The anti-Muslim fervor of Geller, Spencer and their allies reached a fever pitch during the controversy they manufactured in 2010 over the construction of the so-called “Ground Zero Mosque” in downtown New York City. Meanwhile, hundreds of miles away, in North Carolina, a right-wing Republican ex-Marine named Ilario Pantano made opposing the mosque the centerpiece of his campaign for Congress, proclaiming that New York was “forsaking Israel” by allowing the mosque’s construction. During the height of the his campaign, a report relying on documented evidence and confirmed testimonies revealed that while serving in Iraq in 2004, Pantano had executed two unarmed civilians near Fallujah, firing 60 bullets into their bodies with his M16A4 automatic rifle — he even stopped to reload — then decorated their corpses a placard inscribed with the Marine motto: “No better friend, No worse enemy.” The incident did not hinder Pantano’s campaign, however. His Democratic opponent never mentioned it, Pam Geller hailed Pantano as “a war hero,” and he swiftly became a cult hero of the Tea Party.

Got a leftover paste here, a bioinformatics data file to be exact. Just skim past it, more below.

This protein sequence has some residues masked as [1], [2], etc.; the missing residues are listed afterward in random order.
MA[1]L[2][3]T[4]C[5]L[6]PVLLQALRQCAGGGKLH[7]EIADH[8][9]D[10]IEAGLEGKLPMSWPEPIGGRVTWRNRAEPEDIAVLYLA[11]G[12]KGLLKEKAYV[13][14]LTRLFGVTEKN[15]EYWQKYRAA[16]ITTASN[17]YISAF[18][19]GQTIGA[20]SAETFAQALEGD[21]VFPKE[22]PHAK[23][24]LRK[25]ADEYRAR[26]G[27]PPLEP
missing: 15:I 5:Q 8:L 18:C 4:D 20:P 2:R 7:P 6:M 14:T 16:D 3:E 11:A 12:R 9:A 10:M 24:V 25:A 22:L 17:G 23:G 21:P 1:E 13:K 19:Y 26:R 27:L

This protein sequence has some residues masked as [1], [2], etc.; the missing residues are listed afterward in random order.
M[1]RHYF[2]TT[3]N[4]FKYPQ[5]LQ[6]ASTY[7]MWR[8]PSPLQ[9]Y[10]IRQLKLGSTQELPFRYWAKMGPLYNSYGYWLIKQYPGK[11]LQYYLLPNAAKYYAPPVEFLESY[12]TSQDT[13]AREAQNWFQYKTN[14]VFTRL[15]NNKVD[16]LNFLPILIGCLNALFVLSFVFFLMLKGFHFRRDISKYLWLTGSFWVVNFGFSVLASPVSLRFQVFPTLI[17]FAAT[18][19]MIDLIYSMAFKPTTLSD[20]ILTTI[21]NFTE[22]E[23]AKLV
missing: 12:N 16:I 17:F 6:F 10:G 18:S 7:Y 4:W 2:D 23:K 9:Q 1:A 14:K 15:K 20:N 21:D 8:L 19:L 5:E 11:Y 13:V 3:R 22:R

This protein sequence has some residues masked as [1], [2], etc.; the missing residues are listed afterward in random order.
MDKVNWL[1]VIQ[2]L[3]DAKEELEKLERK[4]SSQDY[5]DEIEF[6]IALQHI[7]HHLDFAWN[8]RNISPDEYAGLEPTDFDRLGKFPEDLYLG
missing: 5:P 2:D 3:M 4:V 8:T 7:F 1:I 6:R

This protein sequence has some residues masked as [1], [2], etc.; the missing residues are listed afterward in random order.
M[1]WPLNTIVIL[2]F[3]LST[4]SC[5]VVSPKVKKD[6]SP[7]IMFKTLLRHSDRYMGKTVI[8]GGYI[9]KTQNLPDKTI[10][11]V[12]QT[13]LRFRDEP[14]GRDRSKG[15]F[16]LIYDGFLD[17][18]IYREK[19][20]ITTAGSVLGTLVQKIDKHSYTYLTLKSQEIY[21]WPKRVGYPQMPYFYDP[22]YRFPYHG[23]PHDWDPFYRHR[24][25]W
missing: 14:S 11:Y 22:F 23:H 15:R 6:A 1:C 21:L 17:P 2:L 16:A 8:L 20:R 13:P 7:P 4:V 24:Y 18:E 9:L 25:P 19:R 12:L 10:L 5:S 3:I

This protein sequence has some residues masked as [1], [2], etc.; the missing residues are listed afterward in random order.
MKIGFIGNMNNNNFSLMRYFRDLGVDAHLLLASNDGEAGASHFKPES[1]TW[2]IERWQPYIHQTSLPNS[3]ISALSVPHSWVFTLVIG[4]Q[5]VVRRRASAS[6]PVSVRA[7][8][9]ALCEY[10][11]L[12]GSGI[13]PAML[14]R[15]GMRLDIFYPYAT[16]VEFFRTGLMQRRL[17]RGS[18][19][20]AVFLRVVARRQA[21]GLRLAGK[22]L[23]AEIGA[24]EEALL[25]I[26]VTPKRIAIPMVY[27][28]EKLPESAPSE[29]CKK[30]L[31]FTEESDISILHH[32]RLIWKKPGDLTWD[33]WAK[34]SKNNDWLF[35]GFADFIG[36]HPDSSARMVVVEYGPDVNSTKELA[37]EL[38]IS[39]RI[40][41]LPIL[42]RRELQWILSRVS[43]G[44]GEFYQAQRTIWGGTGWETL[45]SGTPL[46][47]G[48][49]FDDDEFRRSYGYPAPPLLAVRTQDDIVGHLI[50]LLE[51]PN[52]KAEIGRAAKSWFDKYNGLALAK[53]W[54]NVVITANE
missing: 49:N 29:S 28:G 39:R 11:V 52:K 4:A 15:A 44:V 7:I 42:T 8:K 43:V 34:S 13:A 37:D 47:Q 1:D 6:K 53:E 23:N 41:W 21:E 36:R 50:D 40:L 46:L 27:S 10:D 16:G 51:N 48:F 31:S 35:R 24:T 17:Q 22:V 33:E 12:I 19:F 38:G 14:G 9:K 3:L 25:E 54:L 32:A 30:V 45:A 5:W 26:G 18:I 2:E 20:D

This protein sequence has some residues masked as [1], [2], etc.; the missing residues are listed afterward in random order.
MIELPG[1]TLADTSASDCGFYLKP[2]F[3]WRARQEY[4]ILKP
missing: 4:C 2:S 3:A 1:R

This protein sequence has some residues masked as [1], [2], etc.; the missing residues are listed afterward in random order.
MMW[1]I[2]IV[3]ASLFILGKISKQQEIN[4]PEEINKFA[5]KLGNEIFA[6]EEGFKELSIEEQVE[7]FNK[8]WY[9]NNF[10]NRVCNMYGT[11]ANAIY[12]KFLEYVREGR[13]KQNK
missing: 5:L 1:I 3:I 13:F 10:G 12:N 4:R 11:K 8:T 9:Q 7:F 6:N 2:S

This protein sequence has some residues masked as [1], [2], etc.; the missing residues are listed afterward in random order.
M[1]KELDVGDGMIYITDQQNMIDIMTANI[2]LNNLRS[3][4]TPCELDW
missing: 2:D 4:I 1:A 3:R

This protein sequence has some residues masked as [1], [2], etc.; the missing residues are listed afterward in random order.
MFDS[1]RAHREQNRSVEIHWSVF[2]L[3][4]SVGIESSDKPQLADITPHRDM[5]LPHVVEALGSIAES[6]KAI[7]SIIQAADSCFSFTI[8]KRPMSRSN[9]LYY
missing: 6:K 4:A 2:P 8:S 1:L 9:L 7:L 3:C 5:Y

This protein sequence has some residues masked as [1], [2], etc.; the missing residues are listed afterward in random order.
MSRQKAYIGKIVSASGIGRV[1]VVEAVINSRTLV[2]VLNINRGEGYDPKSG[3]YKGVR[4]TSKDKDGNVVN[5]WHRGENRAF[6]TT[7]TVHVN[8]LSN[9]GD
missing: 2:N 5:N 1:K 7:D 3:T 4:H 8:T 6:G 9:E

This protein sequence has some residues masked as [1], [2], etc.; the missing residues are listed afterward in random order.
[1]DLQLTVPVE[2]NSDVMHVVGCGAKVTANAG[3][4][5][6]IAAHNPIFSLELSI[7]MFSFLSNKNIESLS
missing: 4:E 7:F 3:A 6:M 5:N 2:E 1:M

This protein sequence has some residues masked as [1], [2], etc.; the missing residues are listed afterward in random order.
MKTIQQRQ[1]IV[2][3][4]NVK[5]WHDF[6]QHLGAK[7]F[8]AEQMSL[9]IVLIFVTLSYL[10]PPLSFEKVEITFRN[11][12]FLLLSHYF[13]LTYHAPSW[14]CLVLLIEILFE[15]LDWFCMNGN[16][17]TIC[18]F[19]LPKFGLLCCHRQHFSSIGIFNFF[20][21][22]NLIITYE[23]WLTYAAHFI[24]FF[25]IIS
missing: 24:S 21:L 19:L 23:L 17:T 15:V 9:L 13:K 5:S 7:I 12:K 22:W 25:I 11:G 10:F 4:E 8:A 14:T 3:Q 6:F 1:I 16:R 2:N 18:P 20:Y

Pantano lost his bid for Congress, however, another US military veteran closely allied with the Islamophobic right won a surprise victory in Florida: Republican Representative Allen West. While serving in Iraq, West was discharged from the military and fined $5000 after he brutally beat an Iraqi policeman, then fired his pistol behind the immobilized man’s head. As in Pantano’s case, reports of the disturbing incident only helped propel West to victory. In fact, West boasted about the beating in his campaign speeches, citing it as evidence of how hard he would fight for his constituents if elected.

Though Breivik’s hatred for Muslims clearly spurred him to violence, he wound up murdering scores of the non-Muslims. He believed they were enabling an Islamic takeover of Europe, or what he called the creation of “Eurabia,” and that the “traitors” deserved the ultimate punishment. In homing in on liberal elements in Norway, Breivik borrowed from the language of right-wing figures from the United States, labeling his targets as “Cultural Marxists.” Initially introduced by the anti-Semitic right-wing organizer William Lind of the Washington-based Free Congress Foundation, the term “Cultural Marxism” was a catch-all that defined a broad array of leftist types, but especially those who preached “political correctness” towards immigrants, homosexuals, and other oppressed groups including the Palestinians. “Let us fight together with Israel, with our Zionist brothers against all anti-Zionists, against all cultural Marxists/multiculturalists,” Breivik wrote in his manifesto. The killer also sought to differentiate between good Jews (supporters of Israel) and bad Jews (advocates for Palestinian rights), claiming that “Jews that support multi-culturalism today are as much of a threat to Israel and Zionism as they are to us.”